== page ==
Cley - Arnolds marsh
Cley - East bank
Cley - Visitor centre and marshes
Cley - Richardson's Scrape & Pat's Pool
Black-tailed Godwit at Cley by Julian Bhalerao
Curlew Sandpiper at Cley by Julian Bhalerao
Garganey at Cley by Julian Bhalerao
The most famous nature reserve in Norfolk if not the country.
This Norfolk Wildlife Trust site is the most famous nature reserve in Norfolk and needs little introduction. It has extensive reed beds, lots of viewing hides, raised footpaths and large fresh water lagoons & scrapes. These make the reserve a magnet for birds and bird watchers alike.
The reserve is excellent for breeding and passage wading birds, breeding Marsh Harriers and Bearded Tits. In recent years the summer months have produced a flock of Spoonbills, in 2009 this reached 19 in number, a fabulous site. Cley boasts a list of scarce and vagrant birds as long as your arm and the visitor centre has one of the best views of any in the county with a panorama of the whole reserve.
Leaving the visitor centre you can take a short walk to Bishops Hide to view Pat’s Pool, the light is usually good here for photography. Alternatively walk down to the Daukes Hide complex made up of three hides to view Pat’s pool and Simmond’s Scrape. The East Bank is usually good for sightings of Bearded Tits on a calm day and Reed and Sedge Warblers at the right time of year. At the north end you can view Arnold’s Marsh to your right - this is excellent for waders at all times of year and terns in summer. The West Bank can also be good especially around the sluice, look towards Blakeney Marshes for pipits and possibly Jack Snipe in winter. Looking back over the reserve you will see the south section of the Eye Field which often contains feeding wagtails and Wheatears in spring and flocks of geese in winter.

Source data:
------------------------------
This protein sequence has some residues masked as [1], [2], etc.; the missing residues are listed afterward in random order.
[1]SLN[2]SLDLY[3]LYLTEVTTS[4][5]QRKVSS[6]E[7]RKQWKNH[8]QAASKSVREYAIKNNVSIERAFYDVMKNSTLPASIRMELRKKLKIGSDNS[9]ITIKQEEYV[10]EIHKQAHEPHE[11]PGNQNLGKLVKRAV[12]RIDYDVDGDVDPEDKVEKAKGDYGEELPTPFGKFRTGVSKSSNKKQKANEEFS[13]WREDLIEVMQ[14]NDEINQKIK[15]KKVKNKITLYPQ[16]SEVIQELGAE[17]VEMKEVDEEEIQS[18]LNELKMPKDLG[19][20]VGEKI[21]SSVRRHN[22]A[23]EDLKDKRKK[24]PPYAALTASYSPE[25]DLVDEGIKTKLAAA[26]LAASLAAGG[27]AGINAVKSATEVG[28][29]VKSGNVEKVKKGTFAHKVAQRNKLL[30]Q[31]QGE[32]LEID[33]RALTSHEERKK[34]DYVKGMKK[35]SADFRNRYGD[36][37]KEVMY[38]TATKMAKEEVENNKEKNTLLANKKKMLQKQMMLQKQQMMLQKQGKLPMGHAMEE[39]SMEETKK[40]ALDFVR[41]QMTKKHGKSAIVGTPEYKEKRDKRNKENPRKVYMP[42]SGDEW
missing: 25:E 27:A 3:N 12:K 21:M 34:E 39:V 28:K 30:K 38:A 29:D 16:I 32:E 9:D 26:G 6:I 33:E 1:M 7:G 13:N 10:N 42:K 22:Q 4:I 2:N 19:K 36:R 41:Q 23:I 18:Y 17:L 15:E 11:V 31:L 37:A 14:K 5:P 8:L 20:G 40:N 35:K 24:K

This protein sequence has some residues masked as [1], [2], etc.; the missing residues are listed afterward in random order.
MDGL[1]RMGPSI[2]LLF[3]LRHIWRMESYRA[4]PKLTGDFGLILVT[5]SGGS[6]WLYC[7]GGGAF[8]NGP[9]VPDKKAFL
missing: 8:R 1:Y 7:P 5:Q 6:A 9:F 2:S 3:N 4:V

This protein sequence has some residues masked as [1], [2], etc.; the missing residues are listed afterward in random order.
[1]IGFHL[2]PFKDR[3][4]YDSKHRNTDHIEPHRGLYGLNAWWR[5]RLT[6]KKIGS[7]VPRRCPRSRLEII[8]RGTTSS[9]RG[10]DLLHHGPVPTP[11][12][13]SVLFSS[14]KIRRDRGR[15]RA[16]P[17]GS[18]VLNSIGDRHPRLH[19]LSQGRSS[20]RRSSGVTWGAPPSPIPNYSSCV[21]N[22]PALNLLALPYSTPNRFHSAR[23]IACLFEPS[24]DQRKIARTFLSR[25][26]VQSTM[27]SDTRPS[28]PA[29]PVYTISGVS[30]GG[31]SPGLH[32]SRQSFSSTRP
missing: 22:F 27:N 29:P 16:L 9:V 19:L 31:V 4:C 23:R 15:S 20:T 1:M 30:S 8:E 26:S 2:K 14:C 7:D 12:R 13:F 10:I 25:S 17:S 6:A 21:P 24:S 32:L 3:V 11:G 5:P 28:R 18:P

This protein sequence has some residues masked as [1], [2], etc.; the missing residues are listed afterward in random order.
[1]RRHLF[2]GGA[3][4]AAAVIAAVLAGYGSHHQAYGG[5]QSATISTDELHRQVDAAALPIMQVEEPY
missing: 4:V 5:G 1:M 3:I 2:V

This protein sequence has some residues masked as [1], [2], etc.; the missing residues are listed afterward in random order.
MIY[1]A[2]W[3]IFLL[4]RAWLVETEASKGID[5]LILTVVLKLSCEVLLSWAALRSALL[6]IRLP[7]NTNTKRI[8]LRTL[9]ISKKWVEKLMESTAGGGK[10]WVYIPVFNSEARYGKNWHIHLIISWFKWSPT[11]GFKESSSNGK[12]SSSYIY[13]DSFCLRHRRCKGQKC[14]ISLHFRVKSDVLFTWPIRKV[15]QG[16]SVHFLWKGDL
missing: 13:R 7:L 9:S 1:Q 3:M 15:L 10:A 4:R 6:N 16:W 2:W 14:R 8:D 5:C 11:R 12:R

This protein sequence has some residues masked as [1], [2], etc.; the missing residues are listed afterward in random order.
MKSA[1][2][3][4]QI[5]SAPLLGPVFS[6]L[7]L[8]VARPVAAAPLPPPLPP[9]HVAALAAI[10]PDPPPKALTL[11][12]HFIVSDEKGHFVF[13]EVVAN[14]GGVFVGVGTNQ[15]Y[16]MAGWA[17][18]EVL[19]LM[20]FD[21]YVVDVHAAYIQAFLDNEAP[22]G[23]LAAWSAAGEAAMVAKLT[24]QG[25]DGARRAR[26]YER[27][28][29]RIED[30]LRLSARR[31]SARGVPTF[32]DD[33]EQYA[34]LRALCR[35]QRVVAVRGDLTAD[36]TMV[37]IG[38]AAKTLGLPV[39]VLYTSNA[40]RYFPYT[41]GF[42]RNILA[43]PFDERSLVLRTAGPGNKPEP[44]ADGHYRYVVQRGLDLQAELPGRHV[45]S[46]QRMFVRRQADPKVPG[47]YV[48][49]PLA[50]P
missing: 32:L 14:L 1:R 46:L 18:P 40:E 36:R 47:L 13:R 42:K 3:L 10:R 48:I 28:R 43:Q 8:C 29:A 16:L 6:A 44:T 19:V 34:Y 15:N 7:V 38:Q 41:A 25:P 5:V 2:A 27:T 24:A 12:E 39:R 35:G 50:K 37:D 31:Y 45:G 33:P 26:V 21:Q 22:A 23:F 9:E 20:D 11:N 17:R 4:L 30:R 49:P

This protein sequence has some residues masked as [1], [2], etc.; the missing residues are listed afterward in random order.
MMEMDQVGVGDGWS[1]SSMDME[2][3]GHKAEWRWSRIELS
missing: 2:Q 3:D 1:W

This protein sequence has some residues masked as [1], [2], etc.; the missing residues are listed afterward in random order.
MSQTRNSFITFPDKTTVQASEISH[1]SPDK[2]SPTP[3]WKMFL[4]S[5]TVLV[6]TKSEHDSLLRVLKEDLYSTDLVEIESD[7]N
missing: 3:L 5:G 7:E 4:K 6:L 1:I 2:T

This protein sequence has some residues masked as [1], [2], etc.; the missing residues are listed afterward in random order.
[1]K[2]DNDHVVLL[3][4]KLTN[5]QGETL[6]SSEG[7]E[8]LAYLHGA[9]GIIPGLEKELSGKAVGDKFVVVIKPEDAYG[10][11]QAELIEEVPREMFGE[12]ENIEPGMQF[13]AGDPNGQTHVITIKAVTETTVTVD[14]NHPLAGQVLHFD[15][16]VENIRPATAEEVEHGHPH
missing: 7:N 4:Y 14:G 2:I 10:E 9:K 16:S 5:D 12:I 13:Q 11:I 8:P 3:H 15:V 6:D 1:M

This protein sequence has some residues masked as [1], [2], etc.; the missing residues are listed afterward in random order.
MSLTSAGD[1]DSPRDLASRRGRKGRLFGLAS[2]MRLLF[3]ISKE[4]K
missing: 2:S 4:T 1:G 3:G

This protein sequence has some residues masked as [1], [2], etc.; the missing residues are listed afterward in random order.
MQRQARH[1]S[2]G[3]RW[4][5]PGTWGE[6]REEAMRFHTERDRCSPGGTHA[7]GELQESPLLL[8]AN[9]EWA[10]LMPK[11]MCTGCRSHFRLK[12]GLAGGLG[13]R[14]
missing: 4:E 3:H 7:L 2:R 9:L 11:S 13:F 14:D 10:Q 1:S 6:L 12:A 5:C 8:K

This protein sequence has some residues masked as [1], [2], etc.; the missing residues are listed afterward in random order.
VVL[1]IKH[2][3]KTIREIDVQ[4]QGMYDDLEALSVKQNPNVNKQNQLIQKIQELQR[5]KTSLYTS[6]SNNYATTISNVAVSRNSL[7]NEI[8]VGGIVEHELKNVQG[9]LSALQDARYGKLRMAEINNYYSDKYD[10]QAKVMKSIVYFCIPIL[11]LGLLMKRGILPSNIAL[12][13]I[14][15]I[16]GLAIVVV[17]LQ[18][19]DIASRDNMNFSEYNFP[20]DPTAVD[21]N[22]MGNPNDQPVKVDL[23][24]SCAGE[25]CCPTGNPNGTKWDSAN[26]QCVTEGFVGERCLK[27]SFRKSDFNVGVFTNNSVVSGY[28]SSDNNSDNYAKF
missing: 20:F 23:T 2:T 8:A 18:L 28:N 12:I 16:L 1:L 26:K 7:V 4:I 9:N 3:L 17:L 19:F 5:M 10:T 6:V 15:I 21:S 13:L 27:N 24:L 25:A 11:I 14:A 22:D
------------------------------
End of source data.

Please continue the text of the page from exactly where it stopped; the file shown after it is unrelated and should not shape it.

Cley Coastguards used to have a café and toilet block but unfortunately this was washed away in late 2007. The only permanent building left is the shelter locally known as the beach hotel! This has traditionally been a good spot to sea watch from (you get some shelter from the wind and the shingle bank was low enough to see over), but it was damaged by the storm surge in December 2013 and has subsequently been closed off. Birds seen are very similar to Sheringham but often closer in, the trade off is the lack of shelter and comfort. Walking east from here the Eye Field is good for Wagtails, Wheatears and Pipits. The North Hide, situated between the end of East Bank and the Coastguards car park, was also destroyed by the storm surge. At present, there are no plans to replace it, but the North Scrape can still be viewed from the site of the old hide. It is south-facing so usually best visited early and late in the day before the sun is too high. The beach car park is also the starting point for the walk out to Blakeney Point.
Bearded Tit, Marsh Harrier, Avocets, passage wading birds, seabirds and rarities of all shapes and sizes.